Relevant BNF section: 9.6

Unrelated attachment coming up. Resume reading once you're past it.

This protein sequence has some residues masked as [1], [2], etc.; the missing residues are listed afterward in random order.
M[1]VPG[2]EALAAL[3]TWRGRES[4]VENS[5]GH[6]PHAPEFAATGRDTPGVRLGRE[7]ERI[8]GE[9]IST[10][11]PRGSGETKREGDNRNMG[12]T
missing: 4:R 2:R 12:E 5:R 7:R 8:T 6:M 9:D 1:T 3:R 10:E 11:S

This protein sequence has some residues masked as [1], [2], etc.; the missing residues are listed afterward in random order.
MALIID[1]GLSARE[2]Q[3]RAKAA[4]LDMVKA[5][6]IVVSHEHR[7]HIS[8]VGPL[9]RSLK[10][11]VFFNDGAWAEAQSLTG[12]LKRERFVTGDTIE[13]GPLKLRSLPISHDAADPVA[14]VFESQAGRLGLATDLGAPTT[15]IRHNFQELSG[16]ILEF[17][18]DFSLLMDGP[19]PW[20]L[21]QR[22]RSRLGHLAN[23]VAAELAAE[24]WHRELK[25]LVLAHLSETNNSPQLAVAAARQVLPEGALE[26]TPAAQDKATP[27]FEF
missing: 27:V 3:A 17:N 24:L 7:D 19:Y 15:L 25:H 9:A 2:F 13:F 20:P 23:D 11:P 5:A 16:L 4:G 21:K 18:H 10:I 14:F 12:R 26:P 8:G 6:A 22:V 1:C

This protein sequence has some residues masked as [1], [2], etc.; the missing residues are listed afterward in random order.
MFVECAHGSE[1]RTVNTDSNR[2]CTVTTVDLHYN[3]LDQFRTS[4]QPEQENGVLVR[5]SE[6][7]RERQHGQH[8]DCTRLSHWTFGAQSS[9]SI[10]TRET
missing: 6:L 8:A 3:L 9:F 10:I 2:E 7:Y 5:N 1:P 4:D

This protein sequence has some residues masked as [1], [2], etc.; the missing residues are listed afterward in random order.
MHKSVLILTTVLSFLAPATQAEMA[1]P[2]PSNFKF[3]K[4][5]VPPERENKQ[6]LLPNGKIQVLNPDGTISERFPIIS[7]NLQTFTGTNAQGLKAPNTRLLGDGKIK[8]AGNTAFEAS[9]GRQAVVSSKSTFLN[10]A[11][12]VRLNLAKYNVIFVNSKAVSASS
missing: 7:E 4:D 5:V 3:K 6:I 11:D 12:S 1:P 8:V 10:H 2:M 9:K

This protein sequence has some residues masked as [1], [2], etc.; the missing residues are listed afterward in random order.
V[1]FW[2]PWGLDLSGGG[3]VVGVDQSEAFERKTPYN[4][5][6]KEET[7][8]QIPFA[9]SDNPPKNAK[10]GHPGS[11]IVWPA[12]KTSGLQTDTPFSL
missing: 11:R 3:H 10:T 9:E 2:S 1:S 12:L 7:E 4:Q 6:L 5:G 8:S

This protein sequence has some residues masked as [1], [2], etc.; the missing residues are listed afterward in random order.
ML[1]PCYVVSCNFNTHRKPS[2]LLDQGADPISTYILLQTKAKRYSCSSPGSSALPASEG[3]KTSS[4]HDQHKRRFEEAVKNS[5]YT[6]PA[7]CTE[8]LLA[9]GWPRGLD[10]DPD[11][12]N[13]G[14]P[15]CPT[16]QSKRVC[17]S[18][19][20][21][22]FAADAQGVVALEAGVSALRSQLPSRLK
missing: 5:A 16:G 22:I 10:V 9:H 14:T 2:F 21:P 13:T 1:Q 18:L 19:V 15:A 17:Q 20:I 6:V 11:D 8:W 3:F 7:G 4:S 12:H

In adults, prolonged deficiency of vitamin D (calciferol) can lead to osteomalacia, while lesser deficiency (insufficiency) is associated with various non-specific symptoms.1 Both vitamin D deficiency and insufficiency are becoming more common in developed countries.1 In the UK, the prevalence of vitamin D deficiency in all adults is around 14.5%,2 and may be more than 30% in those over 65 years old3,4 and as high as 94% in otherwise healthy south Asian adults.5,6 By comparison, the prevalence of vitamin D insufficiency in adults may be as high as 55%,2 and the condition is even more common in patients with osteoporotic fractures.7,8 Recently, we discussed the management of children with primary vitamin D deficiency.1 Here we review the management of adults with the condition.
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